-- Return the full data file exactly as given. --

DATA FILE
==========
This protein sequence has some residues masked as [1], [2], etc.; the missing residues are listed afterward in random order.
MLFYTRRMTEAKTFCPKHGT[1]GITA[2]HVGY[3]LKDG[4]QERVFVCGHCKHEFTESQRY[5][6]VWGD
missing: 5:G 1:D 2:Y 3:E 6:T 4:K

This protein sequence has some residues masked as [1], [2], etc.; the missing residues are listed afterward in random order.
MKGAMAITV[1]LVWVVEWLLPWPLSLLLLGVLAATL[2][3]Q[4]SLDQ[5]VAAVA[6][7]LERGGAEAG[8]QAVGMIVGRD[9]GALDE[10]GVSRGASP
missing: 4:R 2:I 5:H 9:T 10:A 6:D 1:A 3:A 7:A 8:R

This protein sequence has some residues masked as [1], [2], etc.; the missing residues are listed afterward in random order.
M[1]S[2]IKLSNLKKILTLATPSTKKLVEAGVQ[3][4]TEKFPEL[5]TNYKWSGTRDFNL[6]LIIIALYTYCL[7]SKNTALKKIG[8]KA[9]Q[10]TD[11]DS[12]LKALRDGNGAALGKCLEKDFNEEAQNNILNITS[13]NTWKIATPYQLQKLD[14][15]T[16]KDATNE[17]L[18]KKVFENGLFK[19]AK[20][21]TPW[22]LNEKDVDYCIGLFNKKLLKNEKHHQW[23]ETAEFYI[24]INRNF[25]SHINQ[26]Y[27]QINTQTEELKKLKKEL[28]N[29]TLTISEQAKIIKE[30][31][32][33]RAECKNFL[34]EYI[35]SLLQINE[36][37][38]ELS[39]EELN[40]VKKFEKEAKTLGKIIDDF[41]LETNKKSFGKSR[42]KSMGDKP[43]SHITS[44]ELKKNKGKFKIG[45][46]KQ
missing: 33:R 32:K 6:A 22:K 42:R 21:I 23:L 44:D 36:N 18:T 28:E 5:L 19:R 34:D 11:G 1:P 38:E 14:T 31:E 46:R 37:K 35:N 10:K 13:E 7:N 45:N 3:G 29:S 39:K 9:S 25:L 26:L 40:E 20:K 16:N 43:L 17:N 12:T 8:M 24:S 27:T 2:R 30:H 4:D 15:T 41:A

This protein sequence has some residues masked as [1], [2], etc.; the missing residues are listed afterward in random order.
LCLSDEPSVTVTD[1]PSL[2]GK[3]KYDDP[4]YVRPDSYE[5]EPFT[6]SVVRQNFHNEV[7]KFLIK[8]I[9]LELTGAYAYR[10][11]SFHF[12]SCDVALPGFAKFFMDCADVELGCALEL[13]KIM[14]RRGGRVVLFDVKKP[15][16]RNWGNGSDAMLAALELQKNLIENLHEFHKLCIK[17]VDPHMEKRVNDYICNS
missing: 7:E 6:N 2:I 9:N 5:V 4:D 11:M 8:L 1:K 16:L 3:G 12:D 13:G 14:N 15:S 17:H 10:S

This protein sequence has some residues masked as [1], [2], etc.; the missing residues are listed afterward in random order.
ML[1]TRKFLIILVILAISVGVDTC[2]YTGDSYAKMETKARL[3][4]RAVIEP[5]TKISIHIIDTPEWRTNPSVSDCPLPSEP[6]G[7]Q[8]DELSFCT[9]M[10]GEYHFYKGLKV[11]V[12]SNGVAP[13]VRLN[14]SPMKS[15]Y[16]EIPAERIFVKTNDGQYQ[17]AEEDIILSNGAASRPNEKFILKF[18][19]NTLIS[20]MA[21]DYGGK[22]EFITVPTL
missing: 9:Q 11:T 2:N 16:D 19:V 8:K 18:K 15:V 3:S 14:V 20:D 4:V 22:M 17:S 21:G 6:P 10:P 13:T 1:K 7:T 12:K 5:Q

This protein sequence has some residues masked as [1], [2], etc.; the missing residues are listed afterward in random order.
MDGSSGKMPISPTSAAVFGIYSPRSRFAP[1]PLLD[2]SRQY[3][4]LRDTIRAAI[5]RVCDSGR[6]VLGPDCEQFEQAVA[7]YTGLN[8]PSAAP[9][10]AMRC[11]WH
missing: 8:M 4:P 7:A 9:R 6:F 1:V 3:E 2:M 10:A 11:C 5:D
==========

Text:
This protein sequence has some residues masked as [1], [2], etc.; the missing residues are listed afterward in random order.
MLFYTRRMTEAKTFCPKHGT[1]GITA[2]HVGY[3]LKDG[4]QERVFVCGHCKHEFTESQRY[5][6]VWGD
missing: 5:G 1:D 2:Y 3:E 6:T 4:K

This protein sequence has some residues masked as [1], [2], etc.; the missing residues are listed afterward in random order.
MKGAMAITV[1]LVWVVEWLLPWPLSLLLLGVLAATL[2][3]Q[4]SLDQ[5]VAAVA[6][7]LERGGAEAG[8]QAVGMIVGRD[9]GALDE[10]GVSRGASP
missing: 4:R 2:I 5:H 9:T 10:A 6:D 1:A 3:A 7:A 8:R

This protein sequence has some residues masked as [1], [2], etc.; the missing residues are listed afterward in random order.
M[1]S[2]IKLSNLKKILTLATPSTKKLVEAGVQ[3][4]TEKFPEL[5]TNYKWSGTRDFNL[6]LIIIALYTYCL[7]SKNTALKKIG[8]KA[9]Q[10]TD[11]DS[12]LKALRDGNGAALGKCLEKDFNEEAQNNILNITS[13]NTWKIATPYQLQKLD[14][15]T[16]KDATNE[17]L[18]KKVFENGLFK[19]AK[20][21]TPW[22]LNEKDVDYCIGLFNKKLLKNEKHHQW[23]ETAEFYI[24]INRNF[25]SHINQ[26]Y[27]QINTQTEELKKLKKEL[28]N[29]TLTISEQAKIIKE[30][31][32][33]RAECKNFL[34]EYI[35]SLLQINE[36][37][38]ELS[39]EELN[40]VKKFEKEAKTLGKIIDDF[41]LETNKKSFGKSR[42]KSMGDKP[43]SHITS[44]ELKKNKGKFKIG[45][46]KQ
missing: 33:R 32:K 6:A 22:K 42:R 21:I 23:L 44:D 36:N 18:T 28:E 5:L 19:R 34:D 11:G 1:P 38:E 14:T 31:E 46:R 37:K 35:N 10:K 13:E 7:N 45:N 3:G 29:S 39:K 9:S 25:L 26:L 40:E 20:K 16:N 43:L 17:N 12:T 8:M 24:S 27:T 2:R 30:H 4:D 15:T 41:A

This protein sequence has some residues masked as [1], [2], etc.; the missing residues are listed afterward in random order.
LCLSDEPSVTVTD[1]PSL[2]GK[3]KYDDP[4]YVRPDSYE[5]EPFT[6]SVVRQNFHNEV[7]KFLIK[8]I[9]LELTGAYAYR[10][11]SFHF[12]SCDVALPGFAKFFMDCADVELGCALEL[13]KIM[14]RRGGRVVLFDVKKP[15][16]RNWGNGSDAMLAALELQKNLIENLHEFHKLCIK[17]VDPHMEKRVNDYICNS
missing: 7:E 6:N 2:I 9:N 5:V 4:D 11:M 8:L 1:K 16:L 3:G 12:D 13:G 14:N 15:S 17:H 10:S

This protein sequence has some residues masked as [1], [2], etc.; the missing residues are listed afterward in random order.
ML[1]TRKFLIILVILAISVGVDTC[2]YTGDSYAKMETKARL[3][4]RAVIEP[5]TKISIHIIDTPEWRTNPSVSDCPLPSEP[6]G[7]Q[8]DELSFCT[9]M[10]GEYHFYKGLKV[11]V[12]SNGVAP[13]VRLN[14]SPMKS[15]Y[16]EIPAERIFVKTNDGQYQ[17]AEEDIILSNGAASRPNEKFILKF[18][19]NTLIS[20]MA[21]DYGGK[22]EFITVPTL
missing: 9:Q 11:T 2:N 16:D 19:V 8:K 18:K 15:V 3:S 14:V 20:D 4:V 22:M 17:S 21:G 6:P 10:P 13:T 1:K 7:T 12:K 5:Q

This protein sequence has some residues masked as [1], [2], etc.; the missing residues are listed afterward in random order.
MDGSSGKMPISPTSAAVFGIYSPRSRFAP[1]PLLD[2]SRQY[3][4]LRDTIRAAI[5]RVCDSGR[6]VLGPDCEQFEQAVA[7]YTGLN[8]PSAAP[9][10]AMRC[11]WH
missing: 8:M 4:P 7:A 9:R 6:F 1:V 3:E 2:M 10:A 11:C 5:D